To Moses this appeared an impossible command. He felt as though he had come up against a wall past which he could not proceed. The people of his own nation, who had at first received him with joy, would no longer listen to him. For this he felt guilty and responsible. Was it not perhaps the crudeness and vileness of his own lips that had offended them and brought the matter to such an evil state? If he could not maintain his influence over the Israelites who were essentially sympathetic, how could he ever do anything with Pharaoh who hated him? He brought his objection to God, “Behold, the children of Israel have not hearkened unto me; how then shall Pharaoh hear me, who am of uncircumcised lips?” 

Patiently the Lord explained to Moses. “See, I have made thee a god to Pharaoh: and Aaron thy brother shall be thy prophet. Thou shalt speak all that I command thee: and Aaron thy brother shall speak unto Pharaoh, that he send the children of Israel out of his land. And I will harden Pharaoh’s heart, and multiply my signs and my wonders in the land of Egypt. But Pharaoh shall not hearken unto you, that I may lay my hand upon Egypt, and bring forth mine armies, and my people the children of Israel, out of the land of Egypt by great judgments. And the Egyptians shall know that I am the Lord, when I stretch forth mine hand upon Egypt, and bring out the children of Israel from among them.” It was not the inability of Moses to speak well that had aroused the anger of Pharaoh; it was the normal reaction of a wicked heart to the Word of God. Moses stood as the representative of God, and it was that which anger of Pharaoh. This was, as God had ordained, the way in which He would reveal His own greatness as Jehovah. Not Moses but God was hardening Pharaoh’s heart. 

It was at that time also that God instructed Moses, saying, “When Pharaoh shall speak unto you, saying, Shew a miracle for you: then thou shalt say unto Aaron, Take thy rod, and cast it before Pharaoh, and it shall become a serpent.”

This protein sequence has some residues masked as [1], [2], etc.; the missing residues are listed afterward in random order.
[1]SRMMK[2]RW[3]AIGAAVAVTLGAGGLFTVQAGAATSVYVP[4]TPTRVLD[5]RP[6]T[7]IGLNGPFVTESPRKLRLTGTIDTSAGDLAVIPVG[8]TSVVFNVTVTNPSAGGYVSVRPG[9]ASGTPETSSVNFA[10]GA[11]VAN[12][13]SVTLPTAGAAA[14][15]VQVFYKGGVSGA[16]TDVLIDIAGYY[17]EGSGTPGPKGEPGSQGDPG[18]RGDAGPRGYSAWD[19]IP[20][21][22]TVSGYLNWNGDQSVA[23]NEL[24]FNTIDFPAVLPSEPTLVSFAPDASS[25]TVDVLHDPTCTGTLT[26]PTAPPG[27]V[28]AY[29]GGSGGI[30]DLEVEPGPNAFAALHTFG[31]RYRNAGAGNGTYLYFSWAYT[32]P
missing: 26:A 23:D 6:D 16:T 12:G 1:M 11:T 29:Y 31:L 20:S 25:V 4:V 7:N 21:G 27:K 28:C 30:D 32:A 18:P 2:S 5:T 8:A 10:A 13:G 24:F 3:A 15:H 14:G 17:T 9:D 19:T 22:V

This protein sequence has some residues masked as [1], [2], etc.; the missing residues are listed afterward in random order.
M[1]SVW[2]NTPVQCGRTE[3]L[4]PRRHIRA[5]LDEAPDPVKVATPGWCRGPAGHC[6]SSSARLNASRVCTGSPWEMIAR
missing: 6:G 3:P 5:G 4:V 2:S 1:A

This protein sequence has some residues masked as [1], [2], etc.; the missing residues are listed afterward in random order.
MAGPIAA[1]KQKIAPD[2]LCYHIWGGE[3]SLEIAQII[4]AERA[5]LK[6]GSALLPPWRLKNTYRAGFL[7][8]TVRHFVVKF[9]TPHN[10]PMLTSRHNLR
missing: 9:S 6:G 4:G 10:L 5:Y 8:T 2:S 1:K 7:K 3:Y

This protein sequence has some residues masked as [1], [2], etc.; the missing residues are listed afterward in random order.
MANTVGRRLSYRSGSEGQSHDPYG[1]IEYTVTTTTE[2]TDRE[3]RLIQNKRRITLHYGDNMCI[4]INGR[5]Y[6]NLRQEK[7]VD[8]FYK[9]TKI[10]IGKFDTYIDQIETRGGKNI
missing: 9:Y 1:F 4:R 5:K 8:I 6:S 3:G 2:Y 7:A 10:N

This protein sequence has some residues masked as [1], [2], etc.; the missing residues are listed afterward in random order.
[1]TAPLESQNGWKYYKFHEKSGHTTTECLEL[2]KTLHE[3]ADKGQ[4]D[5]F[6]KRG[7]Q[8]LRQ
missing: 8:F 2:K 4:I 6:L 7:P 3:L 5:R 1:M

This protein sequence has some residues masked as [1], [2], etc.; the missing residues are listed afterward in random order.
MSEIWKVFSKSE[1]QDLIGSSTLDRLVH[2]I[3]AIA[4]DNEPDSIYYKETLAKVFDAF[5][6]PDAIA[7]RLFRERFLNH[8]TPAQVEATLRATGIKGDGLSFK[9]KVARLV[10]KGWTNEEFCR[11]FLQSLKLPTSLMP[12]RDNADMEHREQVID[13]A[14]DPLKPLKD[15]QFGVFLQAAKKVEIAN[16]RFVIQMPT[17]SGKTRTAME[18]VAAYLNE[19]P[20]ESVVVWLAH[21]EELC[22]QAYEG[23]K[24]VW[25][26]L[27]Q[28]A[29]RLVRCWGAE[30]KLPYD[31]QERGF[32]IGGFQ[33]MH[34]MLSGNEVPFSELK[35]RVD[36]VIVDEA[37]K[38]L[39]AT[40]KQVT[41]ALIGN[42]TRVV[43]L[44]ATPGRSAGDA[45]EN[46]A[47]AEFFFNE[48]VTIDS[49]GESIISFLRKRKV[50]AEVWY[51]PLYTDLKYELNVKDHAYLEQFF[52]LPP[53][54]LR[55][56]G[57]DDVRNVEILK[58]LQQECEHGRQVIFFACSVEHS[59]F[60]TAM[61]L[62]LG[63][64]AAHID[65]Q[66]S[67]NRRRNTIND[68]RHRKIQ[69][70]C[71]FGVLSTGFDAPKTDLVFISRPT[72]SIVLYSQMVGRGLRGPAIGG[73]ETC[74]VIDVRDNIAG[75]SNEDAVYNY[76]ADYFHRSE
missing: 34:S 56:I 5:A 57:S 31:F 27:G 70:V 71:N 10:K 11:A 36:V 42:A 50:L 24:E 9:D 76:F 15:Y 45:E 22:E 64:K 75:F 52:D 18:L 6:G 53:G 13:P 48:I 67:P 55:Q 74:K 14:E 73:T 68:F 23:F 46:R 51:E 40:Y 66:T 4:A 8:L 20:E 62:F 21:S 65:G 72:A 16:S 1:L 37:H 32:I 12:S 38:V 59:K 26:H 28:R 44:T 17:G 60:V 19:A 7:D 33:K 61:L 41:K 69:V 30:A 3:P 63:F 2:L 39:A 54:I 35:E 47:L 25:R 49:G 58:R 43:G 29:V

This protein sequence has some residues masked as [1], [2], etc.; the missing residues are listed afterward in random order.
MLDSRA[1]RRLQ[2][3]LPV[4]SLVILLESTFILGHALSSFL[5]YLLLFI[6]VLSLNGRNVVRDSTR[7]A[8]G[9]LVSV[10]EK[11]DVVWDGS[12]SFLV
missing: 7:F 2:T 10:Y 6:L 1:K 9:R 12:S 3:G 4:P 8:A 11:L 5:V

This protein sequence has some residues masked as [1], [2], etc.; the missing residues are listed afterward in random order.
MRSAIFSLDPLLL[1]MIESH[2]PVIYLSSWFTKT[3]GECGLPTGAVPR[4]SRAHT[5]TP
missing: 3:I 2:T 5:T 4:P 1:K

Encouraged again by this revelation from God, Moses and Aaron went forth into the court of Pharaoh. Boldly they repeated the command of God that Israel should be released to serve God in the wilderness. As God had foretold, Pharaoh was ready to challenge them by demanding of them a sign of power, a miracle. At the command of Moses, Aaron cast down Moses’ rod and it became a serpent. 

This was a significant miracle. The rod was a symbol of the authority which had been entrusted to Moses at the burning bush, the office of shepherd to God’s chosen people and representative of God. The serpent, on the other hand, had been, since the fall of man, a symbol of Satan and the power of sin. Rather significantly, the Egyptians of that time had taken it also as the chief symbol of their gods. The act of Moses revealed symbolically that the powers of evil can only go forth as determined by the act and authority of Jehovah, the God of Israel. 

To Pharaoh, however, this miracle was not very impressive. His wise men were experienced in the works of sorcery which included the charming and manipulation of snakes. Summoned by Pharaoh, they with their enchantments soon put on the appearance of duplicating the act of Moses. 

It was then that the truly significant thing happened. The serpent which came forth from Moses’ rod swallowed those which the Egyptian magicians had cast down. This was a warning to which Pharaoh might well have taken heed. The evil deeds of Pharaoh and his magicians and his gods, represented in the serpents, would never be able to escape the determinate power of Israel’s God. The power represented by Moses’ rod would swallow them up and bring them to naught. Moses had but to catch the tail of the remaining serpent and it was restored again into his rod, destroying for ever the works of the wise men of Pharaoh. 

This was the first outward demonstration of the power of Jehovah in Egypt. All that was to follow would only serve to substantiate its truth. In faithfulness to His covenant, He was determined to deliver His people. All the powers of sin which sought to oppose Him could only do so in subjection to His determination and power. In doing so they would be swallowed up and destroyed. God was showing directly to Pharaoh what soon would happen to him. But this revelation only served to harden the heart of Pharaoh the more. In the stubbornness of his wicked pride he refused to hearken unto the Word of God, even as God had said. 

—B.W.